Sunday, January 31, 2010
Monday, January 25, 2010
Saturday, January 23, 2010
We had our first SculptCad Rapid Artists meeting today. We all introduced ourselves and commented on how our first tutorial projects were going, Note the duck pictured above. I'll post the links to all the participating artists in the next post.
Thursday, January 21, 2010
Friday, January 15, 2010
Had My first chance to play with the Free Form 3 D computer sculpting program today. Mostly just poking holes and making cheese doodles. I can see that this program has a lot of similarities to the tools found in Adobe Photoshop. But it seems a bit more user friendly. Then add the Phantom desktop carving tool which is a pencil like mouse that simulates the feel of carving into real material.
Next week I'll start using the tutorial to help me learn the program. I can see
Privet: A non-native gone wild
During the time that I have spent at the La Reunion property it has always struck me how much the non-native shrubbery called privet has taken over the landscape. This plant, originally from Asia is very aggressive and hardy. It is used widely in the DFW metroplex as a decorative bush around houses and commercial builds. Unfortunately a single privet bush will produce 1000s of berries each year. These berries are often washed into the city’s storm drains which empty into the local creeks and streams. The result is that most of the creek banks and flood zones in the DFW area are now overgrown with privet. Once a privet bush is established, simply cutting it down cannot kill it. The root ball is like a Hydra, it will send up several new braches for each one that is cut off, totally replacing the old growth within a few short months. Privet is pushing out the native plants that native animals, birds and insects feed upon. This is creating vast areas of monocultures that only support other aggressive plants like poison ivy and insects like mosquitoes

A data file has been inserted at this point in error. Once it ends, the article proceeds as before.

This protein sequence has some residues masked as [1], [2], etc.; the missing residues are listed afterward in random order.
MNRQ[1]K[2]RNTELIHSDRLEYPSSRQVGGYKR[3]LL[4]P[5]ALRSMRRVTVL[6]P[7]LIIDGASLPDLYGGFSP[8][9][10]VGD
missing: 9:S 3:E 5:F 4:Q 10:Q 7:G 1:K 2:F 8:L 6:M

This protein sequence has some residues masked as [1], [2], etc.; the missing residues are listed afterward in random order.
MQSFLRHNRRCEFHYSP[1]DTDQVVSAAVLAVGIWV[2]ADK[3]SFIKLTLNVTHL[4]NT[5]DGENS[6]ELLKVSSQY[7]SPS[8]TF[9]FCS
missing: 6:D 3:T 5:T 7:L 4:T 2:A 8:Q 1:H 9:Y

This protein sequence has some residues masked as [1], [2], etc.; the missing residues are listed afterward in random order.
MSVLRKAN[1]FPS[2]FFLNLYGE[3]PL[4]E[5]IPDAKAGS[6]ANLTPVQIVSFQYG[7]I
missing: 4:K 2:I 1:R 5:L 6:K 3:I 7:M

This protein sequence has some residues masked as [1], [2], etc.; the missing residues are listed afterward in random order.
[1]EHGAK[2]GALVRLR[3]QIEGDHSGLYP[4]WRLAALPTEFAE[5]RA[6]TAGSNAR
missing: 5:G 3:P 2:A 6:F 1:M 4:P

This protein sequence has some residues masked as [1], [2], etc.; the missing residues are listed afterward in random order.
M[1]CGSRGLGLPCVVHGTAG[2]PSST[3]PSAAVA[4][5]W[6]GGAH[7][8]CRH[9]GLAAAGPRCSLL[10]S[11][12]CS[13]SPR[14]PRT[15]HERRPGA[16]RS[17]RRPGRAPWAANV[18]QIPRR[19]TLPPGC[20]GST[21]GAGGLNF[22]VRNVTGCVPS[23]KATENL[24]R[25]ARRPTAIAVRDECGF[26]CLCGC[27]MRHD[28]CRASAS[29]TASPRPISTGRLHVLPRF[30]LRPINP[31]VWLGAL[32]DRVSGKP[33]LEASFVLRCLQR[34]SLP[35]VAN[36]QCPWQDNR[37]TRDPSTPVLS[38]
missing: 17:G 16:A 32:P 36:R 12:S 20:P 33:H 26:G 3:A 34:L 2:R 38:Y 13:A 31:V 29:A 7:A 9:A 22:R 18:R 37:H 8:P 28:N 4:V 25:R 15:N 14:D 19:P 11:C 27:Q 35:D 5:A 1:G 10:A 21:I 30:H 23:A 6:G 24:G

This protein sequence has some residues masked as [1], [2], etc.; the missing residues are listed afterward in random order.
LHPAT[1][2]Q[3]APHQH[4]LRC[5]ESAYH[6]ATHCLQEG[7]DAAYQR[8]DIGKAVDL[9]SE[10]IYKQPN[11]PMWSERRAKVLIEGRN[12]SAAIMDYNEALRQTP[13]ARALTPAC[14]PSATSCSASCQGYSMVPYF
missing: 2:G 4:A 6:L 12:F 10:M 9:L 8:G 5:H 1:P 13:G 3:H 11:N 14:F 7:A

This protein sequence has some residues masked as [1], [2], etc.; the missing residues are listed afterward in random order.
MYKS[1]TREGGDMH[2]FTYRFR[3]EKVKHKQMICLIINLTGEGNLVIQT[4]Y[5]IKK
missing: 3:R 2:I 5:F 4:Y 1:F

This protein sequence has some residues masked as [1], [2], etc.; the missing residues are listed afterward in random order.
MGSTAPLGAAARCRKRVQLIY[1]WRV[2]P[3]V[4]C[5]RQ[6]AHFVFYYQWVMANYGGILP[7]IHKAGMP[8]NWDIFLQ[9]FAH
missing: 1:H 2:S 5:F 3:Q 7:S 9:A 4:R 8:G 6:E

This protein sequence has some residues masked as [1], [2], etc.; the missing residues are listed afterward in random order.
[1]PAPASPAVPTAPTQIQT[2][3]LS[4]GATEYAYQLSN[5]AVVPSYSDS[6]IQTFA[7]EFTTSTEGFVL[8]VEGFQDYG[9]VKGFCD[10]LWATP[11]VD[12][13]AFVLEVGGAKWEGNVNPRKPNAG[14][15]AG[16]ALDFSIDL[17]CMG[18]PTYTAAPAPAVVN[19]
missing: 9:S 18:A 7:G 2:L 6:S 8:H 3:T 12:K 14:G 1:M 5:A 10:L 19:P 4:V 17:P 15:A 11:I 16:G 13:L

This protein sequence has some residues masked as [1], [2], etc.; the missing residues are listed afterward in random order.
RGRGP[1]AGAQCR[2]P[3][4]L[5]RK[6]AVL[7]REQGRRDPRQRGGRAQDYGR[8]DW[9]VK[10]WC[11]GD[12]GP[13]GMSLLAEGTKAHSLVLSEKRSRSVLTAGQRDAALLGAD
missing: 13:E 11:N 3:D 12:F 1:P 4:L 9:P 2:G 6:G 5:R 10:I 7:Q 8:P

Privet: An experiment in repurposing
The branches of privet are very long and thin, but also surprisingly strong. In this way privet resembles plants like the ocotillo, cane and bamboo, all fast growing plants that are widely used as building materials. Based on these natural characteristics, a team of artists will “harvest” privet branches from the La Reunion property and use them to construct a sculpture. This sculpture will be of a design and scale that calls explores the architectural validity of using privet as a building material. Documentation and photos will be taken throughout the project. After 12 months the sculpture will be dismantled, at which time documentation will focus on the condition of the sculpture and the structural stability of the privet.
If this field test proves that privet can be used as stable building material, it could turn the urban privet plague into a valid source for sustainable and green building materials
Thursday, January 14, 2010
From this platform of art historical connections David Bates launches into a series of paintings that are thick with paint, rich with deep color, and bold with mark making. When all combined, this show of Themes and Variations is a strong must see for those who love oil paint.